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Portrait by Claude Laudius Guynier, 1716

John Covel (2 April 1638 – 19 December 1722) was a clergyman and scientist who became Master of Christ's College, Cambridge and vice-chancellor of the University.[1]


Born at Horningsheath, Suffolk, the son of William Covel, John Covel was educated at Bury St Edmunds school and Christ's College, Cambridge, where he was made a fellow in 1659.[2] In 1670 he went to Constantinople as Chaplain to the Levant Company. For two years he was in sole charge of the English Embassy there after the previous ambassador died.[3]

Travel and scholarship

Covel travelled widely in Asia Minor and described the buildings and plants which he saw. He purchased many Greek manuscripts (including codices 65, 110, 321, 322, and ℓ 150).

After his return, Covel spent the winter of 1680/1681 in Suffolk suffering with fever,[4] before becoming Chaplain to the Princess of Orange in The Hague (1681–1685). He was then elected the 15th Master of Christ's in 1688, a position he held until 1723.[5]

In his later years, Covel helped to develop the study of fossils.[6]


  1. ^ Elisabeth Leedham-Green, 'Covel , John (1638–1722)', Oxford Dictionary of National Biography, Oxford University Press, 2004, accessed 23 December 2007.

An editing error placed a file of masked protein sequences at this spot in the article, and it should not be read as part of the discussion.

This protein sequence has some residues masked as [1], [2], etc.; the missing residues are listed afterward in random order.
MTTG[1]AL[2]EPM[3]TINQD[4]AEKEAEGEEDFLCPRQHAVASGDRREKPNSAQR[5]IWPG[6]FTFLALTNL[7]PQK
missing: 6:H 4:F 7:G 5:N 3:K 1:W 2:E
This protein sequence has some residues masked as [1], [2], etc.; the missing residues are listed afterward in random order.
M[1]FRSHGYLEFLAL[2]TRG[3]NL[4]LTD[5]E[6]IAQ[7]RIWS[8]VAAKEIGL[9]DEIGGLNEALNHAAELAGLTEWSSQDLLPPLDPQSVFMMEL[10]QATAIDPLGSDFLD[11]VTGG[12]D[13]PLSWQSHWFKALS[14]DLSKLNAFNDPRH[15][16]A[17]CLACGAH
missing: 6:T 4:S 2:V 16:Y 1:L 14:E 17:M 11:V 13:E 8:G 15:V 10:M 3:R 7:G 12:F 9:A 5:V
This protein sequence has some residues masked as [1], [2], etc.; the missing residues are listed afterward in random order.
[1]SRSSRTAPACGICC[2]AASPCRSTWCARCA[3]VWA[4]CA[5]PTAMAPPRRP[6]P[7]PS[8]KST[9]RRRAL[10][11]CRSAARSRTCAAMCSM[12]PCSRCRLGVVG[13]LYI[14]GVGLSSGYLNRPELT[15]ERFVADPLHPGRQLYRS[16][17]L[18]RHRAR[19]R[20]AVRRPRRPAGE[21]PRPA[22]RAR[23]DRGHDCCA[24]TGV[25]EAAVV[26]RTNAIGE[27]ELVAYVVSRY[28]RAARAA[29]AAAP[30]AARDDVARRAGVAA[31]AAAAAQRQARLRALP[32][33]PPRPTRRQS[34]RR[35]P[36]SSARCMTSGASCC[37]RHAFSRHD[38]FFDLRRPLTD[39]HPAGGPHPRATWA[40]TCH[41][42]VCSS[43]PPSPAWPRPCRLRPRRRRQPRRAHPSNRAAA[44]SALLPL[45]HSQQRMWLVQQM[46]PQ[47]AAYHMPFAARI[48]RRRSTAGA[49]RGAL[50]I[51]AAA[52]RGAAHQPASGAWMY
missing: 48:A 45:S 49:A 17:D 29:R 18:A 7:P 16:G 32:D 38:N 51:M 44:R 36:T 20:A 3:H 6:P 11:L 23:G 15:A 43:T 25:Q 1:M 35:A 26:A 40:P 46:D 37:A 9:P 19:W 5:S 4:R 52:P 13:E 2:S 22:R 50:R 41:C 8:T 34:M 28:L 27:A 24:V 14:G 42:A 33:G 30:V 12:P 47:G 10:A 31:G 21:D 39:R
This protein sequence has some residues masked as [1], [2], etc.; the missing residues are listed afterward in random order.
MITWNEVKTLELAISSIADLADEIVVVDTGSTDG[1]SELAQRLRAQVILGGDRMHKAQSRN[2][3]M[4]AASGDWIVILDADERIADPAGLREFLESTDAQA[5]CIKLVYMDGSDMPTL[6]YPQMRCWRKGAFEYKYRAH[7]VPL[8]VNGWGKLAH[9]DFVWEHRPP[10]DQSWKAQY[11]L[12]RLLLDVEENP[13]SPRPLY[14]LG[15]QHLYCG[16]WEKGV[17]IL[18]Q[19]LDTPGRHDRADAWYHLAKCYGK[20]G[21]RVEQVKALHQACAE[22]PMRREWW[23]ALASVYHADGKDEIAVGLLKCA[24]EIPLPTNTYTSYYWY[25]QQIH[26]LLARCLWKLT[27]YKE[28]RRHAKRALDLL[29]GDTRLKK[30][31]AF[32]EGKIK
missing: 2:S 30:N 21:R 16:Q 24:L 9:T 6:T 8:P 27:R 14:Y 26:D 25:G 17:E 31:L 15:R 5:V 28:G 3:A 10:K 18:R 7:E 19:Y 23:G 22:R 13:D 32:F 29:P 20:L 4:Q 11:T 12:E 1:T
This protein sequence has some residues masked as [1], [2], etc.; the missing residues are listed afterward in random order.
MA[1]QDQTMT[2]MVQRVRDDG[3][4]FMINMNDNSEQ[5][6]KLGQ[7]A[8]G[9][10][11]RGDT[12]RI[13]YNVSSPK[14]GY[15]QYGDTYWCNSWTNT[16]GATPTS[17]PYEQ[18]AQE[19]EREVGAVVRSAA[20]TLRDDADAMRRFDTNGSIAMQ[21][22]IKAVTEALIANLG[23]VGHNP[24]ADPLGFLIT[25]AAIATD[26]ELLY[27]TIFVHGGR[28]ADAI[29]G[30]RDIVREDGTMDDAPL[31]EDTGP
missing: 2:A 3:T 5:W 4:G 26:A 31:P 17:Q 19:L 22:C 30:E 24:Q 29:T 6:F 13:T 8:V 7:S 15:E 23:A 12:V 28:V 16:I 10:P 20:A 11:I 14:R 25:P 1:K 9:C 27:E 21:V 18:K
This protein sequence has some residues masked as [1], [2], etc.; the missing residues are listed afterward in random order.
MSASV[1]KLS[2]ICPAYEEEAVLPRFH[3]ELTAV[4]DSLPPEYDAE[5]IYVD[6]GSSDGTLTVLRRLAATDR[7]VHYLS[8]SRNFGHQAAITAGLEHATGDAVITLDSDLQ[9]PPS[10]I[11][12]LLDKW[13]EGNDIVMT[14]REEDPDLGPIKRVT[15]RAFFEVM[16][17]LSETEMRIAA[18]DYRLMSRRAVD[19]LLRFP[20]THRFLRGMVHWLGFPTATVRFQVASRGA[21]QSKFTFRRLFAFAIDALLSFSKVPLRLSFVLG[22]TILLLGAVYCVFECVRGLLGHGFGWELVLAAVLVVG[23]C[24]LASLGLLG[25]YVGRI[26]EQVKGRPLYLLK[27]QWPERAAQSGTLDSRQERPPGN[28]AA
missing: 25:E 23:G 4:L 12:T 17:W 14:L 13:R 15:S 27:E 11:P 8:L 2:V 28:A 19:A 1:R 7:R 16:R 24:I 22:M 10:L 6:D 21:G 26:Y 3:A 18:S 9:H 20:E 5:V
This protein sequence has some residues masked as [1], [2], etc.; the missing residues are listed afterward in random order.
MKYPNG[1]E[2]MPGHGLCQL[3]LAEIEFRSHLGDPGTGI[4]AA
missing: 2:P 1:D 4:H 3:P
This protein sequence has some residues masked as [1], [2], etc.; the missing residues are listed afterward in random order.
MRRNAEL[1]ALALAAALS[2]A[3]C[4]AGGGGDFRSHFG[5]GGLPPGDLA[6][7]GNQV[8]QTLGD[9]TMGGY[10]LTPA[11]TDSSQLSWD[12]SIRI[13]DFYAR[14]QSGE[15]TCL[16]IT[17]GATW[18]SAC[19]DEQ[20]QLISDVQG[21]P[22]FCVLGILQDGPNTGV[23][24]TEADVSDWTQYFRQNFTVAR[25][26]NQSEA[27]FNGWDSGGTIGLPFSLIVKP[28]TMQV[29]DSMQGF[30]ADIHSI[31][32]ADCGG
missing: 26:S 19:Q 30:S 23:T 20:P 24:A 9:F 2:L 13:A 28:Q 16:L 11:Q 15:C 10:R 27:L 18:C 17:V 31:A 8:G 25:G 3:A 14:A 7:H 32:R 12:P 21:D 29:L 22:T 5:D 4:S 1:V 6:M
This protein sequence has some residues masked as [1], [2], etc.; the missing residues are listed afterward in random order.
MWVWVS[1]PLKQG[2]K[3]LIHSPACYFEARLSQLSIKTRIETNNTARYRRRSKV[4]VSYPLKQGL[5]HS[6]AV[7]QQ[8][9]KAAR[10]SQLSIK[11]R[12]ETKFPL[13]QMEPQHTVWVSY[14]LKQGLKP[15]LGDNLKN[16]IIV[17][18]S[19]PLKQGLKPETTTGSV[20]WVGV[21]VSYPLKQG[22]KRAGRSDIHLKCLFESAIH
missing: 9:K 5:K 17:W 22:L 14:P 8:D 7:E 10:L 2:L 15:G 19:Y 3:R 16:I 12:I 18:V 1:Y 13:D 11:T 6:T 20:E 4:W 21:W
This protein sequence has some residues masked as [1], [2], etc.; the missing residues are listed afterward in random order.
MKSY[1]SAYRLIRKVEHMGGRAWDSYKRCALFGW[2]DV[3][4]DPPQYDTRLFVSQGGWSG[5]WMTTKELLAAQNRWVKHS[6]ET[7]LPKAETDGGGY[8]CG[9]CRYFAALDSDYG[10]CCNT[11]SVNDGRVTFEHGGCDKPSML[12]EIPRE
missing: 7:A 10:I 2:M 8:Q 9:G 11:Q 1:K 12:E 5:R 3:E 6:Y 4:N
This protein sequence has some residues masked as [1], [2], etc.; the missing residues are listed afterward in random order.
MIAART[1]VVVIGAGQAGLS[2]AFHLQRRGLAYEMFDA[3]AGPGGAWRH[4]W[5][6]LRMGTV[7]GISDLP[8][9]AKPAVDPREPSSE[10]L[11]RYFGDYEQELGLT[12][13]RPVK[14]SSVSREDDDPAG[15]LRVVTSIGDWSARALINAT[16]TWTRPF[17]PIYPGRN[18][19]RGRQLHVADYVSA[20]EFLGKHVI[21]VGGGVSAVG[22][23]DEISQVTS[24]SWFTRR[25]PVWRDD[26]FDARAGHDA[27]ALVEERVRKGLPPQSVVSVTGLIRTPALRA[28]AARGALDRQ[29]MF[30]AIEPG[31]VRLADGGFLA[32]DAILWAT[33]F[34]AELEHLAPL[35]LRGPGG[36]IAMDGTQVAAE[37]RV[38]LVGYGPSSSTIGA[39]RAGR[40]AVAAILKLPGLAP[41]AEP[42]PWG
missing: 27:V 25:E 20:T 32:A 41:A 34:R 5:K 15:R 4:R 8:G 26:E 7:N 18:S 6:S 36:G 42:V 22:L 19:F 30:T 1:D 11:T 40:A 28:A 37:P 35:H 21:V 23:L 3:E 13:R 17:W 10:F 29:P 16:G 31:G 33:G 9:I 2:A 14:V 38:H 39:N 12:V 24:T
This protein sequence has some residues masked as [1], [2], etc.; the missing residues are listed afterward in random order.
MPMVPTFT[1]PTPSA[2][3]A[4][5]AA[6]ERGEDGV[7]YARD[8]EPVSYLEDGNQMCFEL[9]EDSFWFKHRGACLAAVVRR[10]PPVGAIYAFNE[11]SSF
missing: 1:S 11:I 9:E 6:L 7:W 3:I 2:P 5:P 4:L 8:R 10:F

2. ^ "Covel or Covill, John (CVL654J)". A Cambridge Alumni Database. University of Cambridge.
  3. ^ "Electronic Enlightenment: John Covel". Retrieved 31 December 2020. Electronic Enlightenment: John Covel.
  4. ^ "Electronic Enlightenment: John Covel to John Locke". 2019. doi:10.13051/ee:doc/lockjoou0020350b1c. Retrieved 31 December 2020.
  5. ^ "Christ's College website – list of previous masters". Archived from the original on 11 February 2012. Retrieved 25 June 2008.
  6. ^ Christ's College Magazine, No 154, Easter term 1942.

Further reading

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Chart showing the number of references in each month of the diary’s entries.